A toxic leak broke out on the US-section of the International Space Station early on Wednesday, January 14th. The six astronauts on board were forced to evacuate and seek refuge on the Russian side of the orbital outpost, according to the New York Post.
An ammonia discharge inside the Americans’ quarters of the ISS prompted a rescue mission around 4 a.m. EST, as Russia’s astronauts cautiously isolated the six Expedition 42 crew members inside their module, according to Roscosmos.
“The crew’s safety was provided for thanks to the coordinated and quick actions of the cosmonauts and astronauts themselves, as well as operative control groups in Moscow and Houston,” the Russian space agency said in a statement.
NASA astronauts Barry Wilmore and Terry Virts, Russians Elena Serova, Alexander Samoukutyaev and Anton Shkaplerov, and European Space Agency astronaut Samantha Cristoforetti, man the Expedition 42 outpost.
Roscosmos and NASA officials worked quickly and efficiently to evaluate and execute their plans, which included the powering down of all non-essential equipment aboard the US side of the station.
“The Expedition 42 crew members are safe and in good shape inside the Russian segment of the International Space Station following an alarm in the U.S. segment,” NASA said in a statement. “Flight controllers in Mission Control at NASA’s Johnson Space Center in Houston saw an increase in pressure in the station’s water loop for thermal control system B then later saw a cabin pressure increase that could be indicative of an ammonia leak in the worst case scenario.”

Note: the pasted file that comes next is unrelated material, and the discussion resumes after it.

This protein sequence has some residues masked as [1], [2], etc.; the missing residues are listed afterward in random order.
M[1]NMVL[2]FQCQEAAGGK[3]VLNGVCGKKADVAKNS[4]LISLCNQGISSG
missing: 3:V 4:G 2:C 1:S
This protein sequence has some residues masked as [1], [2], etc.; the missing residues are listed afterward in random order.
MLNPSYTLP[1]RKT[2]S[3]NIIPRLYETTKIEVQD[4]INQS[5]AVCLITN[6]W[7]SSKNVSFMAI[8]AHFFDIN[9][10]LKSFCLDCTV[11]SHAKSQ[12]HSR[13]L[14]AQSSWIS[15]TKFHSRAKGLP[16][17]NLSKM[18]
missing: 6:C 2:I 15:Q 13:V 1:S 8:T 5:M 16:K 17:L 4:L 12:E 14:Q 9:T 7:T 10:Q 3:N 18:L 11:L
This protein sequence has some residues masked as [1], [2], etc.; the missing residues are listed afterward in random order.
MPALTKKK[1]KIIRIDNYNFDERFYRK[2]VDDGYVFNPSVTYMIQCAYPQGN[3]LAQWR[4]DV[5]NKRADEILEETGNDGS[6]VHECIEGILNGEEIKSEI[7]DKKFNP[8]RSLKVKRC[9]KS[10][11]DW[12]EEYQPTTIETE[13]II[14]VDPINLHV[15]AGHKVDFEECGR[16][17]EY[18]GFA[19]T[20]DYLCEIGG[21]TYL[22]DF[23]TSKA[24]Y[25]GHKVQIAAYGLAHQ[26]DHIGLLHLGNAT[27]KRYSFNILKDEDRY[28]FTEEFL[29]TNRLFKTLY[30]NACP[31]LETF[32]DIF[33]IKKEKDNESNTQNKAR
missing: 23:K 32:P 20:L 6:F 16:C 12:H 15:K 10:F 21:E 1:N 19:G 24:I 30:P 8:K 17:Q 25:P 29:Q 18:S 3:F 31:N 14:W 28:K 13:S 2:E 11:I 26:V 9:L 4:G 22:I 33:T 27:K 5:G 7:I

NASA added that they were preparing for accidents as they coordinated the recovery of the crew-members. However, the American space agency did not clarify whether or not it was indeed ammonia that triggered the alarm.
“Acting conservatively to protect for the worst case scenario, the crew was directed to isolate themselves in the Russian segment while the teams are evaluating the situation,” NASA explained. “In an exchange at 7:02 a.m. with Expedition 42 Commander Barry Wilmore of NASA, spacecraft communicator James Kelly said flight controllers were analyzing their data but said it is not yet known if the alarm was actually triggered by a leak or whether the situation was caused by a faulty sensor or by a problem in a computer relay box that sends data and commands to various systems on the station.”
Officials on the ground are expected to continue evaluating the situation, NASA reports. Until its fully accessed, however, the Americans will remain on the Russian side of the spacecraft.
UPDATE 12:00 p.m. EST:
Officials announced that a false sensor reading or computer problem likely set off the alarm, rather than an actual leak of ammonia coolant.
“No signs of a leak,” NASA said via Twitter. “Controllers are assessing.”